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Creating Community Series: Part 4

Challenge to Change

October 17, 2016

Last week, we dove into the topic of sacrificial service and the role it can play in building community. This week, we will tackle what can be a stretching topic – the challenge to change.

The challenge to change

Building community is all about growth, and growth most often involves stretching beyond our comfort zones. Does everyone on your team expect to grow? Are you constantly stretching your team and yourself to get better? Have you challenged every member of your team to pursue growth? A growth mindset can greatly contribute to building community in your organization.

4 ways to challenge your team to grow:

1. Stay in the “stretch zone”

You can picture a bullseye to help you understand how growth happens. The bulls-eye is your comfort zone; you spend most of your time consciously and unconsciously in this zone. The outer ring is the danger zone; this is the place where you might be pushed into doing something that is outside your expertise. This is not advantageous for you or the team. The middle zone is the stretch zone. This is where you get pushed outside your comfort zone to try new things, staying clear of the unhealthy areas of the danger zone. It takes time and skill to learn how to stay in the stretch zone.

2. Provide growth opportunities

As a leader, you have to provide people with opportunities to grow. These are opportunities to be stretched, try new things, and learn from their mistakes. These might include opportunities to join cross-functional teams, stretch assignments, trainings and certifications, or simply taking over a project that is critical to the team’s success.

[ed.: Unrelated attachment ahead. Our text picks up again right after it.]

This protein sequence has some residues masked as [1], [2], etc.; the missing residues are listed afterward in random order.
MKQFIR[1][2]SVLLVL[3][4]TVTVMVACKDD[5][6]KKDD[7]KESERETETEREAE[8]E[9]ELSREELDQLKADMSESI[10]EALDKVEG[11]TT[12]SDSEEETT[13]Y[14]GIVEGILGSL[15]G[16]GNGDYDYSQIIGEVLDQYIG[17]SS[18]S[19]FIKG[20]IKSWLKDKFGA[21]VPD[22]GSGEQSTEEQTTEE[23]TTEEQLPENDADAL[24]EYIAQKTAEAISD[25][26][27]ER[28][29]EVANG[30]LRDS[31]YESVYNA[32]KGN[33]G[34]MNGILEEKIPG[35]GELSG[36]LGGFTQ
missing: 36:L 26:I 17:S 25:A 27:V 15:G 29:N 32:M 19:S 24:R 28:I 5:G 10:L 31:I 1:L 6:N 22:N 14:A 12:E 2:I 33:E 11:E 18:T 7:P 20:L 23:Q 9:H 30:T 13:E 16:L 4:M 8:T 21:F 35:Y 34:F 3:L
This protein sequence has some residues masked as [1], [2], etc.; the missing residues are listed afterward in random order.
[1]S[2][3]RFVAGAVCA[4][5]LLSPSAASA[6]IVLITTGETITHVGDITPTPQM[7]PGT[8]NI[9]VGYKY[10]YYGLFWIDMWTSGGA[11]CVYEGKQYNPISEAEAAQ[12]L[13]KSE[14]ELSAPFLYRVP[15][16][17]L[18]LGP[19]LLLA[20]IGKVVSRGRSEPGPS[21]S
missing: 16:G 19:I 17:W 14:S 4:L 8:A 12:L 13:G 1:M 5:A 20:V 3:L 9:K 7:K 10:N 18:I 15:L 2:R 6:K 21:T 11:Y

3. Maintain accountability

Once you give them opportunity, you must hold team members accountable for their own growth. Have regular check-ins, ask them what they are learning, and look with them at their results.

4. Offer adequate training

When time and money are in short supply, training tends to be one of the first things to go. Commit to giving training opportunities where needed, and make sure you plan for the time and budget that the training will require.

“The status quo” could rightfully be called “the stagnant quo.” This is reflected in the natural world around us. Everything in the world is either growing or dying, everything is on the way up or the way down. Whether you look at a plant, an animal, or a human, there really is no stagnation or plateau. Teams and organizations are no different, there is no neutral for your team. Say “no” to status quo and have an expectation to grow.  Challenge your team to change.  Challenge them to get better.

The late Truett Cathy once said, “If we get better, our customers will demand that we get bigger.” A focus on becoming the best you can be will bring your team together in ways you have never seen before and set success squarely in your path.

Want more? Read Part 5 of the series here.